One after another, urban and rural, indigenous and non-indigenous Canadians told the people's food policy that they want to serve their families food that is processed and produced closer to home and produced through sustainable methods. I think this echoes very much what Mr. Johnston was saying.
The potential benefits for our society are huge. Local selling and processing opportunities shorten the food chain, which has cost savings and environmental benefits. Working this way links farmers to citizens, maximizing the dollars that farmers receive. Rebuilding local and regional food economies revitalizes rural and remote areas while bringing fresh, healthy food to more people, including in the cities. A shift to fresh and healthy food based on local ingredients can bring great benefits to Canadians, from school kids to people recovering in our hospitals.
A shift of this nature would result in reductions in health care and social costs, and gains in environmental and other externalities. It's a real win-win policy approach.
There are many examples that come from the entrepreneurial and innovative food movement, many of which are Food Secure Canada's members. I'll just mention three to illustrate what I mean by local and sustainable food approaches.
One of them was mentioned already by Dr. Evan Fraser, so I'll repeat that, just because it's sometimes good to hear about things twice. I'm talking about FarmStart. FarmStart is an NGO that supports new and young ecological farmers by offering them the chance to try farming, and if they like it, by providing support—technical support, business planning support—so that eventually they can start their own farms.
Another example is FoodShare, based in Toronto. They run a food hub. They buy large amounts of fruits and vegetables from nearby farmers, bring them to the city, and then distribute them at an affordable rate to schools. They serve hundreds of schools in the Toronto area. They also provide good food boxes to the local community.
Another example is Local Food Plus, which helps to build regional food economies through local sustainable procurement. They're like a dating service for buyers and producers of local and sustainable food. They bring them together and they provide a background check, a certification system, to show that this really is local and sustainable.
These are just a handful of the groundbreaking and innovative local food programs that come out of the food movement. They would benefit from additional funding, but specifically from enabling policy environments.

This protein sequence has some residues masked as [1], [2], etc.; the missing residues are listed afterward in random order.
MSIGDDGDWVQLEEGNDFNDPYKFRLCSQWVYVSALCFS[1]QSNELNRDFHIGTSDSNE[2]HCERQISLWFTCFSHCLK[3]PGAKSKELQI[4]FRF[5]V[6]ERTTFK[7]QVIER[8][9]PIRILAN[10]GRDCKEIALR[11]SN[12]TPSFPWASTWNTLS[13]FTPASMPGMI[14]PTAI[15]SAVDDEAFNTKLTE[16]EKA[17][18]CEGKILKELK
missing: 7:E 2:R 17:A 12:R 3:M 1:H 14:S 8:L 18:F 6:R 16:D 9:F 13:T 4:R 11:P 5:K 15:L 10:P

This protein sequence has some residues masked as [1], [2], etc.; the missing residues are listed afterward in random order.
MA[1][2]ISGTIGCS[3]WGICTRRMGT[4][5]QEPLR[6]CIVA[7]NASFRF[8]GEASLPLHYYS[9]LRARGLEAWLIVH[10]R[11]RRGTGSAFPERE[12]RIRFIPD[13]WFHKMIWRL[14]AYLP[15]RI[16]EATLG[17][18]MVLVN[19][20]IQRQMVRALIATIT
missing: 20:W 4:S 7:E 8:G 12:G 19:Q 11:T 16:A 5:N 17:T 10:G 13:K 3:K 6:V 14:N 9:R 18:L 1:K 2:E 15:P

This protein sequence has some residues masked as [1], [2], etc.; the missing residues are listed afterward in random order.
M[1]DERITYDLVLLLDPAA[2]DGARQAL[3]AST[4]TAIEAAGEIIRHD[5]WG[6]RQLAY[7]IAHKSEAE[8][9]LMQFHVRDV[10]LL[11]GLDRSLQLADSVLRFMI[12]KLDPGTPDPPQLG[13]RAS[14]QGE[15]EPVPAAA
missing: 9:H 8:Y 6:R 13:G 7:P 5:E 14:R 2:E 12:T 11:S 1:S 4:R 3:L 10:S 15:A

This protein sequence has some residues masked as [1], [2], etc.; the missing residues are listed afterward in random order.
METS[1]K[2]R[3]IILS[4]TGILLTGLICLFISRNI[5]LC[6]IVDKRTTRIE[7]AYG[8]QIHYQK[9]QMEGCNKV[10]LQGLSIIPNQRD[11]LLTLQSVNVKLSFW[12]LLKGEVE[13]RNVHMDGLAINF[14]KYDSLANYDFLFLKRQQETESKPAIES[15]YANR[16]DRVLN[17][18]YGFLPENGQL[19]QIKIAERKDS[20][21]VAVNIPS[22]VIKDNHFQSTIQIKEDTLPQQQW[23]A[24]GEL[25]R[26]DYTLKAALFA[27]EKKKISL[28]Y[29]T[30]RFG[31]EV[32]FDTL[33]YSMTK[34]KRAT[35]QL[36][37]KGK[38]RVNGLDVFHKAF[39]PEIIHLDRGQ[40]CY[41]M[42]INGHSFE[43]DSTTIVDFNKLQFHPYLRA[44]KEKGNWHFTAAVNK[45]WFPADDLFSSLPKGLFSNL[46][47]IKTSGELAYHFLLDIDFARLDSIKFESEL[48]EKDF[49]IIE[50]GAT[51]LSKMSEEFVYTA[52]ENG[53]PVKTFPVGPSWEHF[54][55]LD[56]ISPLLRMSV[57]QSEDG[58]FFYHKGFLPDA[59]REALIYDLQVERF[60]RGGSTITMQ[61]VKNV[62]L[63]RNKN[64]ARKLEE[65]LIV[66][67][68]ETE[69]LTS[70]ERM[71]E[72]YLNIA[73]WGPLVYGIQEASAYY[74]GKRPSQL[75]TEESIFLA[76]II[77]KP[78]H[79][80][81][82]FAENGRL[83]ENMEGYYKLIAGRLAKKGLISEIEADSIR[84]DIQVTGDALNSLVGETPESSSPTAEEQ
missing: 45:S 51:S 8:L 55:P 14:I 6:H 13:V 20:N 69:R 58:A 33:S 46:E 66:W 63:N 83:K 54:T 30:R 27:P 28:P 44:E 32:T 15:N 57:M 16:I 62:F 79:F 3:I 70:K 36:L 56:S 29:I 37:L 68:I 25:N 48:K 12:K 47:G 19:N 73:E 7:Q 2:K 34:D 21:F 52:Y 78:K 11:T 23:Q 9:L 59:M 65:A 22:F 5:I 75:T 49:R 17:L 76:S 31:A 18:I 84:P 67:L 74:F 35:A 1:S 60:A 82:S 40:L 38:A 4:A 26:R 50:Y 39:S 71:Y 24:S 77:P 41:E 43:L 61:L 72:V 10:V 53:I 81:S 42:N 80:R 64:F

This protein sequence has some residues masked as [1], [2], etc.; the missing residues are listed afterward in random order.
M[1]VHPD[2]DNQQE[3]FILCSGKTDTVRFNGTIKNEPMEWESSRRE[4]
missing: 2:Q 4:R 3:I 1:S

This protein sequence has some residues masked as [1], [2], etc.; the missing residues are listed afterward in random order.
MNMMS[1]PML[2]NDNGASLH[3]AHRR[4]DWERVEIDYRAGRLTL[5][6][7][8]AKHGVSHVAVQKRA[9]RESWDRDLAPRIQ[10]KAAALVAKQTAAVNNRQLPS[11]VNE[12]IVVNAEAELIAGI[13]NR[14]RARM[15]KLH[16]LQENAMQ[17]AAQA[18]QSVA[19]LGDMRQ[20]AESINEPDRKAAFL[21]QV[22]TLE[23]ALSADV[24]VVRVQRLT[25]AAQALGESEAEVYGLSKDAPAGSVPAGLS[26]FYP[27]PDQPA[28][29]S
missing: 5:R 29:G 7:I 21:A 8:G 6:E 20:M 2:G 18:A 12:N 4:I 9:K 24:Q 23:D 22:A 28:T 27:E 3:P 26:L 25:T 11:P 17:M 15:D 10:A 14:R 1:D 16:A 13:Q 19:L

Many members of the general public are already supportive of positive and forward-looking food systems. We all know there is unprecedented interest in local and sustainable food. People are talking about their farmers and their fishers just the way they used to talk about their doctors. There is a real pride in getting to know where our food is from. However, to really make systemic change and reap the benefits that I outlined above, we must build support for sustainable local food into our policy processes, and this is where you guys come in.
Key to this is the procurement sector. Federal, provincial, territorial, municipal, our schools, our hospitals, our universities, our correctional facilities, our legislatures, government offices—these can all be powerful allies in building the kind of food system that Canadians want, which is food that is Canadian and is sustainable.
If there's one request that Food Secure Canada would submit for your consideration, it would be to make the most of this policy renewal opportunity and to support a sustainable local food strategy. A sustainable local food strategy could be a key guiding component of the Growing Forward framework. It can be an overt, clear strategy with associated financial support for sustainable local food and it would help address many of the challenges facing our country.
It would also address the broad outcomes desired for Growing Forward—competitiveness, market growth, adaptability, and sustainability. If anybody is interested, I have quite a few specifics on what a local food strategy could entail.
By supporting local food producers and regional food processing, by encouraging local food infrastructure, and by building community and institutional demand, we can build a new food system for Canada. This would require a significant shift in focus for Agriculture and Agri-Food Canada as well as other departments, but we can do it, and there would be a lot of citizen support.
We've quadrupled food exports in 20 years in our country. We can surely quadruple how much sustainably produced Canadian food is being grown, processed, and eaten closer to home. This would make a real difference in our economies, our environment, and our health.
We can work together to build on the tremendous innovation that's already sustaining diverse, decentralized, and resilient food production and processing. We can do this through a comprehensive, federally funded, sustainable local food strategy.
In so doing, we can enhance the strength of our economies, the resilience of our environments, and the health of our population. With your active support, we can make this happen.